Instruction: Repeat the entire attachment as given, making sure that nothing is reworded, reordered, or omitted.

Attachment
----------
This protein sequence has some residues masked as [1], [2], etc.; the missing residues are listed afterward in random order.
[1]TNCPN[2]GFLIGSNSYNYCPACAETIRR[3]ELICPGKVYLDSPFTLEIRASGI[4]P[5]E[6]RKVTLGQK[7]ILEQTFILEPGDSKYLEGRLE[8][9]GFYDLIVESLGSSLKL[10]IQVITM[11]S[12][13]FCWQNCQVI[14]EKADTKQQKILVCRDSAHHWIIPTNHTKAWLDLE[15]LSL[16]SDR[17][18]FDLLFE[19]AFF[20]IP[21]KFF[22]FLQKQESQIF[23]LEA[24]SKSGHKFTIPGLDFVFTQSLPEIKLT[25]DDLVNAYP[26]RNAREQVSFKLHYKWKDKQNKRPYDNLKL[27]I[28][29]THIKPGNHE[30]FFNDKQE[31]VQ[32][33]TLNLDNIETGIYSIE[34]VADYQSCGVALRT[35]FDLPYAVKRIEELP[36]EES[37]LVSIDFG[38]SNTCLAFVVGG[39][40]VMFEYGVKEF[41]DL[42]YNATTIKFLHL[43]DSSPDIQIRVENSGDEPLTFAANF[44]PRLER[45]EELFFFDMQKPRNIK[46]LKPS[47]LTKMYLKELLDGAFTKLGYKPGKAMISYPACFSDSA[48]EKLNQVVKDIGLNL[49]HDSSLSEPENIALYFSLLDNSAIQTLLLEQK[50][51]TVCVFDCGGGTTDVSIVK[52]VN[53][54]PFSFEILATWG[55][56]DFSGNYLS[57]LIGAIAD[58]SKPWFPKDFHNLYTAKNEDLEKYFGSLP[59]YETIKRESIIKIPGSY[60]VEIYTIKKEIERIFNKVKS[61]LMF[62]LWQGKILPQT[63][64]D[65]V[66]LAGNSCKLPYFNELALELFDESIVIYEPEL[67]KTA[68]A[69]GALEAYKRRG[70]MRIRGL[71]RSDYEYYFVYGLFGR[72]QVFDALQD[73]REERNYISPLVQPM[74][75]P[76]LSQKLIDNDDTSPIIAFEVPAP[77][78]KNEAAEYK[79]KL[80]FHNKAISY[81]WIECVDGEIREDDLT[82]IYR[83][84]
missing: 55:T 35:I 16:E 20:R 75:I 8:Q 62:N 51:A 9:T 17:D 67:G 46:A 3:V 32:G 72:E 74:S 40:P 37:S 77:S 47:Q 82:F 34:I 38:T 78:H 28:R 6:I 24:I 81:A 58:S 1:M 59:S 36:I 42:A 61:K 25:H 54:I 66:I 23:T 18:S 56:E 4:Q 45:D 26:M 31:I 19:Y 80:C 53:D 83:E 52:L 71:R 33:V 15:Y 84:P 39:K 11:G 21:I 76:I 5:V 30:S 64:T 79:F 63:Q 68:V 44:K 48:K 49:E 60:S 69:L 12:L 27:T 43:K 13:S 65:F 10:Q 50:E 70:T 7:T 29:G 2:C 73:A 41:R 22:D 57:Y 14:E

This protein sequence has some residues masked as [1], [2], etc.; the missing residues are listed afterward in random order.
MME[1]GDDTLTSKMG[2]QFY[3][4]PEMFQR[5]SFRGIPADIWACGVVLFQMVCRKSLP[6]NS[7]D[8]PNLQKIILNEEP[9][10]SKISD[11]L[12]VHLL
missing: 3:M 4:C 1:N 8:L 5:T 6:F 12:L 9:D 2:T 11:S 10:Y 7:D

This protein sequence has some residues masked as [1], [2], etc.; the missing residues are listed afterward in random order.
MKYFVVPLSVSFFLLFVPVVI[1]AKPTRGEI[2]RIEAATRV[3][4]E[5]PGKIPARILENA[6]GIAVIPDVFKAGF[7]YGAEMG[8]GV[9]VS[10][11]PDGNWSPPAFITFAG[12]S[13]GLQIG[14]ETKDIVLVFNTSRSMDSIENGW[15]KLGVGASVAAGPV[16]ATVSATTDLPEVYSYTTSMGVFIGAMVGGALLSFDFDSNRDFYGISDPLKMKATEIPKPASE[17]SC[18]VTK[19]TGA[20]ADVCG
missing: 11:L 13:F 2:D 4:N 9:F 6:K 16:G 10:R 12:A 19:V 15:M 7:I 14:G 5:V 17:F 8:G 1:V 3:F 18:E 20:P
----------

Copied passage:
This protein sequence has some residues masked as [1], [2], etc.; the missing residues are listed afterward in random order.
[1]TNCPN[2]GFLIGSNSYNYCPACAETIRR[3]ELICPGKVYLDSPFTLEIRASGI[4]P[5]E[6]RKVTLGQK[7]ILEQTFILEPGDSKYLEGRLE[8][9]GFYDLIVESLGSSLKL[10]IQVITM[11]S[12][13]FCWQNCQVI[14]EKADTKQQKILVCRDSAHHWIIPTNHTKAWLDLE[15]LSL[16]SDR[17][18]FDLLFE[19]AFF[20]IP[21]KFF[22]FLQKQESQIF[23]LEA[24]SKSGHKFTIPGLDFVFTQSLPEIKLT[25]DDLVNAYP[26]RNAREQVSFKLHYKWKDKQNKRPYDNLKL[27]I[28][29]THIKPGNHE[30]FFNDKQE[31]VQ[32][33]TLNLDNIETGIYSIE[34]VADYQSCGVALRT[35]FDLPYAVKRIEELP[36]EES[37]LVSIDFG[38]SNTCLAFVVGG[39][40]VMFEYGVKEF[41]DL[42]YNATTIKFLHL[43]DSSPDIQIRVENSGDEPLTFAANF[44]PRLER[45]EELFFFDMQKPRNIK[46]LKPS[47]LTKMYLKELLDGAFTKLGYKPGKAMISYPACFSDSA[48]EKLNQVVKDIGLNL[49]HDSSLSEPENIALYFSLLDNSAIQTLLLEQK[50][51]TVCVFDCGGGTTDVSIVK[52]VN[53][54]PFSFEILATWG[55][56]DFSGNYLS[57]LIGAIAD[58]SKPWFPKDFHNLYTAKNEDLEKYFGSLP[59]YETIKRESIIKIPGSY[60]VEIYTIKKEIERIFNKVKS[61]LMF[62]LWQGKILPQT[63][64]D[65]V[66]LAGNSCKLPYFNELALELFDESIVIYEPEL[67]KTA[68]A[69]GALEAYKRRG[70]MRIRGL[71]RSDYEYYFVYGLFGR[72]QVFDALQD[73]REERNYISPLVQPM[74][75]P[76]LSQKLIDNDDTSPIIAFEVPAP[77][78]KNEAAEYK[79]KL[80]FHNKAISY[81]WIECVDGEIREDDLT[82]IYR[83][84]
missing: 55:T 35:I 16:E 20:R 75:I 8:Q 62:N 51:A 9:T 17:D 67:G 46:A 3:V 32:G 72:E 74:S 40:P 37:S 77:S 47:Q 82:F 34:I 38:T 78:H 28:R 6:I 24:I 81:A 58:S 1:M 59:S 36:I 42:A 61:K 25:H 54:I 66:I 23:T 18:S 56:E 4:Q 45:D 26:M 31:I 19:Y 80:C 53:D 83:E 52:L 71:R 33:V 15:Y 84:P 39:K 11:G 21:I 76:I 5:V 30:S 64:T 79:F 63:Q 68:V 44:K 48:K 49:E 60:S 69:L 12:L 27:T 43:K 13:S 65:F 10:Q 50:E 70:T 7:T 29:G 2:C 73:A 41:R 22:D 57:Y 14:E

This protein sequence has some residues masked as [1], [2], etc.; the missing residues are listed afterward in random order.
MME[1]GDDTLTSKMG[2]QFY[3][4]PEMFQR[5]SFRGIPADIWACGVVLFQMVCRKSLP[6]NS[7]D[8]PNLQKIILNEEP[9][10]SKISD[11]L[12]VHLL
missing: 3:M 4:C 1:N 8:L 5:T 6:F 12:L 9:D 2:T 11:S 10:Y 7:D

This protein sequence has some residues masked as [1], [2], etc.; the missing residues are listed afterward in random order.
MKYFVVPLSVSFFLLFVPVVI[1]AKPTRGEI[2]RIEAATRV[3][4]E[5]PGKIPARILENA[6]GIAVIPDVFKAGF[7]YGAEMG[8]GV[9]VS[10][11]PDGNWSPPAFITFAG[12]S[13]GLQIG[14]ETKDIVLVFNTSRSMDSIENGW[15]KLGVGASVAAGPV[16]ATVSATTDLPEVYSYTTSMGVFIGAMVGGALLSFDFDSNRDFYGISDPLKMKATEIPKPASE[17]SC[18]VTK[19]TGA[20]ADVCG
missing: 11:L 13:F 2:D 4:N 9:F 6:K 16:G 10:R 12:A 19:V 15:M 7:I 14:G 5:V 17:F 8:G 1:V 3:F 18:E 20:P